Social theory was to liberate the thoughts and thus aid social groups in deposing domination and repression. This formation of critical social science and social theory stands stridently at odds with the moderate positivist professionalism of mainstream sociology in the sense that it envisions human liberation as the highest rationale of intellectual commotion.
Habermas has taken pains to argue that this decisive outset of social science and social theory is not opposed to what he calls the project of modernity, which commenced with the Enlightenment. Certainly, he contends that critical social theory, conceived as communication theory and ethics, accomplishes the project of modernity by further rationalizing social life in ways estimated but not completed by Weber. Though Habermas needlessly divides instrumental and communicative rationalities, much as Kant did, thus limiting the field of human liberation to communicative projects but leaving technology and its dominion of nature untouched, he masterfully reconceptualizes Marxism in ways that provide it empirical and political purchase in the present. Far from deserting modernism and modernity, Habermas argues that Marx was a modernist and that the project of modernity can simply be fulfilled in a Marxist way, although in terms that deviate drastically from the Marxist and Marxist-Leninist frameworks of the early twentieth century. Habermas supports the Enlightenment’s program of common liberation and rationality through (a reconceptualized) Marx.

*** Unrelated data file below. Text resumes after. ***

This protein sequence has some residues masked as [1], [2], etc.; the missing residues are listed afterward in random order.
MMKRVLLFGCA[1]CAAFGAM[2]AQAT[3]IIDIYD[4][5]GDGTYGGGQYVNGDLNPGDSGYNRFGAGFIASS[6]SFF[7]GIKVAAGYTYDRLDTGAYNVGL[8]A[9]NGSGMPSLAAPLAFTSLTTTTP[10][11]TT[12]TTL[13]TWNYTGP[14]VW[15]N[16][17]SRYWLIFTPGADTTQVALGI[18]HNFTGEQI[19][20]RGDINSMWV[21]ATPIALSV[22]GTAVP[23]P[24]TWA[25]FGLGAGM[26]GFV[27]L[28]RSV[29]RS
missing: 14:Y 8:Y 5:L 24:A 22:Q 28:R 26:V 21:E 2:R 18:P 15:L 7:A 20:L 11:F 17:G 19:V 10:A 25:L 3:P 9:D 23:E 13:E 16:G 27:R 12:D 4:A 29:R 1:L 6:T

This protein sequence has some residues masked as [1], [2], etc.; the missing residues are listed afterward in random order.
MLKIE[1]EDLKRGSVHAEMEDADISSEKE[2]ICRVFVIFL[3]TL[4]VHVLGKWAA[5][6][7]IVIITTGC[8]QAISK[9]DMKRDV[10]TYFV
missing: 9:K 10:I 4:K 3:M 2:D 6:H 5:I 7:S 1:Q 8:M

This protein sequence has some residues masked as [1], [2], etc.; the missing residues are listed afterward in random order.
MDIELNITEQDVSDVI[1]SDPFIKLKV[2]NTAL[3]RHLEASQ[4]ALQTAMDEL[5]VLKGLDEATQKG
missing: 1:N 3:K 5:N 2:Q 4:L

This assurance to the Enlightenment and modernity must absolve critical social theorists such as Habermas of the inductions that they are Luddites, antimodernists, anarchists. Far from inadequate academic life, including social science and social theory, to be abridged to didactic political education, Habermas wants to open academic life to genuine debate and diversity, which he theorizes in terms of his communicative ethics. though the characterization of left academics as bigoted supporters of “political correctness” is largely hype promulgated by eighties neoconservatives, many critical social theorists are especially hard on purveyors of multicultural identity politics, particularly those who derive from postmodernism (Denzin Norman. 1986).